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A foreign caregiver brought to Canada with a job offer from a "ghost employer" has been awarded $10,000 in damages in what is believed to be the first-ever court victory against a nanny recruiter.
Marivic Perlas Rivera, 29 -- who's now working in Hamilton for a family with three children -- told a small claims court judge she paid $2,800 to Winlorfely Caregiver Providers "to find me a legal employer in Canada as a live-in caregiver."
But upon arrival from Hong Kong last November, Rivera was told her would-be employer, Wayne Smith, whom she has never met or even spoken to, was no longer interested in her services and she was "released on arrival."
A Torstar services investigation over the past year found numerous cases where nannies were paid high fees to come to Canada on the promise of a job, but none materialized.
After six months of looking unsuccessfully for a job she could legally do under immigration rules, Rivera sued recruiters Winston James and his wife, Lory Felipe, who run the Winlorfely agency out of their rented basement apartment in Scarborough.
"If they didn't have an employer for me, they should have told me the truth before I left Hong Kong," Rivera said. "This was a ghost employer."
Judge Julie Hannaford agreed with Rivera, awarding her $10,000, the maximum allowed in small claims court, plus $300 in costs. She also tacked on interest at 2 per cent.
Calling the Nov. 17 award for damages "unjust," Winston James told the Star he's thinking of appealing. The judge, he said, didn't buy his story that Rivera arrived early and her employer was not in a position to hire her at the time.
Rivera was offered other jobs in the GTA but turned them down, he said, acknowledging she did not have the federal work permits required to work legally for those employers.
As for Wayne Smith, he is not a ghost, said James of the recruiting company. Smith "lives across from me," James said.
Reached on the phone, Smith said he did hire Rivera but "the story you are working on is not the way it sounds." Smith then refused further comment.
A Filipina national who holds a college degree in accounting, Rivera worked as a domestic helper in Hong Kong for 20 months before being recruited by Winston's sister-in -law, Fely Felipe.
Documents filed with the small claims court show Rivera was directed to deposit $1,400 into "PPJ Fire and Safety," a TD Canada Trust account belonging to James. She paid an additional $1,400 before she arrived in Canada on Nov. 10, 2008.
James picked her up at Pearson International and took her to his Scarborough home, she said.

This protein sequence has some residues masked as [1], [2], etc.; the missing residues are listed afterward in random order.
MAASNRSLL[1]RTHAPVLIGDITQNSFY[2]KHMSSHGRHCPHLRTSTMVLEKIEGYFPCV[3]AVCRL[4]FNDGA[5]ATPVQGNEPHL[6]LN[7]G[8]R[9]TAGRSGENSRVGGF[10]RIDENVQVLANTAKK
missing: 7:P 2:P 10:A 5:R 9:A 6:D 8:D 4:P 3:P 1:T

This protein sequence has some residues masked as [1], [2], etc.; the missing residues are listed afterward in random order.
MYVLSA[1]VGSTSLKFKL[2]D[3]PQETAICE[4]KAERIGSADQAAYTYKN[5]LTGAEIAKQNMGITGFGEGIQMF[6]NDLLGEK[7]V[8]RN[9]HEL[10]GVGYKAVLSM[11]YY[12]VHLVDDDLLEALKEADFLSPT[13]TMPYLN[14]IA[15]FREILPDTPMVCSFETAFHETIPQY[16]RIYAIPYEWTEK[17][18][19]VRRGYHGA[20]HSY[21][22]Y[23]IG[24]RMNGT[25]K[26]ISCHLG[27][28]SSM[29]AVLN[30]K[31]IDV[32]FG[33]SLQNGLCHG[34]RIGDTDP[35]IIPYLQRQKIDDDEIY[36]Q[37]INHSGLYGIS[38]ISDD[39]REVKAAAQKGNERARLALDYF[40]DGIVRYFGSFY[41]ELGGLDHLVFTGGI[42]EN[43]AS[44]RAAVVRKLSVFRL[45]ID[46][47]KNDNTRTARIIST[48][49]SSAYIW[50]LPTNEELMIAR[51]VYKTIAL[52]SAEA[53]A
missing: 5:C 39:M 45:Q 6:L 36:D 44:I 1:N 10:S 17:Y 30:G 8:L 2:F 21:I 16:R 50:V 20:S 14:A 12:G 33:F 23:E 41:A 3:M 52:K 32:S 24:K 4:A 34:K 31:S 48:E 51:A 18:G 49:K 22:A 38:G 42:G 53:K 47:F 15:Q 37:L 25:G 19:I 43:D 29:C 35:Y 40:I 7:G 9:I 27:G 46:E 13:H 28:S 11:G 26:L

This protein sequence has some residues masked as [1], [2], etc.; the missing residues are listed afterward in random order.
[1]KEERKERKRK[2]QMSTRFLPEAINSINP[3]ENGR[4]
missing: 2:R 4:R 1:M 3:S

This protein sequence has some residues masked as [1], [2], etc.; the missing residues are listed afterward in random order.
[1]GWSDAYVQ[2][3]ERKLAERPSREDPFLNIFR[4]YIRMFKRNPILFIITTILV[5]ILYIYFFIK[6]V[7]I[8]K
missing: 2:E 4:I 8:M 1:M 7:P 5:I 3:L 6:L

Rivera said James admitted after three days he had no employer for her.
"I started crying. I don't know where to go, I don't know where to start," she said. "I have a lot of bills to pay. My kids depend on the money I send, and my husband was not working."
James took her to a job interview in Brampton that would pay $200 a week, far below the minimum wage and the $9.25 an hour she had been promised in her contract with Smith.
She refused to take it because it would mean working illegally, she said.
James then handed her over to another recruiter in Thornhill who housed her in "one room in the basement with eight other nannies in the same situation as me."
That recruiter lined up interviews for her with a single mother who admitted she could not afford a nanny, and with a family of 13 adults, none of whom had children.
"They all wanted me to work right away. I said I don't want to work without permit. I want a legal employer because I did not want to get in trouble with immigration."
Angry at how she had been treated, and desperate to find legal work, Rivera turned to the Canadian Coalition for In-Home Care who helped her sue the agency.
"This case is significant because most Filipina ladies in this situation are afraid to come forward," said Marna Martin, chair of Immigration and Labour issues for the non-profit organization. "This is the first case we're aware of where a nanny has gotten judgment against an agency."
A yearlong Star investigation highlighted much of that abuse including nannies paying between $5,000 and $10,000 placement fees for bogus job offers from phantom employers.
Provincial legislation banning all fees for nannies coming to work in Ontario is currently before Queen's Park and is expected to pass before Christmas.
fees, agency, Caregiver provider, ghost job
- Economic sectors
Home child care providers and Home support workers, housekeepers and related occupations
- Content types
Documented cases of abuse
- Geographical focuses